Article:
And the winner of the Dear Sarah competition is….
This letter written by Angel Fractured…
Thanks for your e-mail!
Your situation sounds tough. It’s good that you’re investigating the diagnosis and receiving the diagnosis now. That way, you’re sure to be well-informed about the condition. Ever since I was in middle school, I’ve known that I have an issue, but I never sought out a professional until I was 22. I could’ve prevented a lot of grief for myself if I’d tried to get help sooner, and I learned that lesson the hard way.
I know that when you’re young its hard to seek help, though. Part of the reason that I’d waited so long was that I was afraid of what my family would think. I didn’t feel like they would take me seriously. In fact, when I had ever brought up my concerns, they’d always scoffed and told me I would get over it or that I was being too melodramatic. Even now, my conditioning sometimes makes me wonder if that’s the case. But it certainly isn’t, and that is true for you also.
However, once I started seeing psychiatrists and therapists, my parents found out about it because I had a meltdown. I learned then that even though my parents might not fully understand my issues or even completely believe in them, they still care. They know that I need help, and they’d prefer I get that help instead of living a miserable life.
Therefore, I believe that you should discuss your diagnosis with your aunt. You don’t have to tell her everything, just enough so that she understands you have valid issues and need help. Even if she doesn’t understand your illness, she’ll probably want you to get the treatment you deserve. I don’t know much about your aunt, so I could be way off base here. But if your reluctance to mention the matter to her is primarily because she cannot comprehend it, I think talking to her is worth a shot.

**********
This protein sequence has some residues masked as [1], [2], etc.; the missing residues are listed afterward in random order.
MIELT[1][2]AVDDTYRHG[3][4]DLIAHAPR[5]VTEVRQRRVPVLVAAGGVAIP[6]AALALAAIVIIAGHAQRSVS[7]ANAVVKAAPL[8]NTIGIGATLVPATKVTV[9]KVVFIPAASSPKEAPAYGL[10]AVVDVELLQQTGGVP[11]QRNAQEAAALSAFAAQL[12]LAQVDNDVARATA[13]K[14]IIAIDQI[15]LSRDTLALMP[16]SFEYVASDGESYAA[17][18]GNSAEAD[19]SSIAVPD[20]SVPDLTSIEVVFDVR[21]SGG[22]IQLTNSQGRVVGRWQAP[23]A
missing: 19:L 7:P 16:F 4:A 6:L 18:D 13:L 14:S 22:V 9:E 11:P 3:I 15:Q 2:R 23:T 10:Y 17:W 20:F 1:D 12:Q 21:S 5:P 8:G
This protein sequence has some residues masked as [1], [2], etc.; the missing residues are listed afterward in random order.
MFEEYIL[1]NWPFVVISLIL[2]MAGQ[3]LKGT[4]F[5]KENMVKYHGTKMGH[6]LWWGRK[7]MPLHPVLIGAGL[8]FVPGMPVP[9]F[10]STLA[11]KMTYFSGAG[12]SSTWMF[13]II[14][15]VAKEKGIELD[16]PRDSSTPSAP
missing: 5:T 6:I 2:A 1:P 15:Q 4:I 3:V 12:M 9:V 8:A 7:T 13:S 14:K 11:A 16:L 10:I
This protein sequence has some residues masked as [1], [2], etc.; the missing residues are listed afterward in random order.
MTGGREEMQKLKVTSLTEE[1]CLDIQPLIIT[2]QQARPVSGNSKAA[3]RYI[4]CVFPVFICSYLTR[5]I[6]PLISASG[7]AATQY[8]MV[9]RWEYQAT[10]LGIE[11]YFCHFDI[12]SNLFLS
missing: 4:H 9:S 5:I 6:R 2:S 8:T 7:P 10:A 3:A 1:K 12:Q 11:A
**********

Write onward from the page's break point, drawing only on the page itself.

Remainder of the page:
I don’t have a diagnosis of bipolar disorder, so I can’t provide a lot of detail about it. I may or may not have it; that’s currently something my psychiatrist is trying to determine. However, as someone who regularly deals with depression and something that resembles dysphoric mania (a mixed episode, which means mania and depression occur simultaneously) I can provide you with a few tips. I also have social anxiety disorder, so I understand what it means to be isolated.
If you haven’t already, you might have some moments in which you’re suicidal. Don’t panic; there are many people who have suicidal thoughts but don’t attempt suicide. I myself have never tried to commit suicide even though I’ve made serious plans to do so. For me, there are two types of seriously suicidal moments: a gradually building bleak feeling and a frenzied urgency. The latter is sometimes the most dangerous because it can be unexpected. It’s an urge that is difficult to resist, but I’ve resisted it. From what I gather, when I’m in those states, I’m experiencing something akin to dysphoric mania.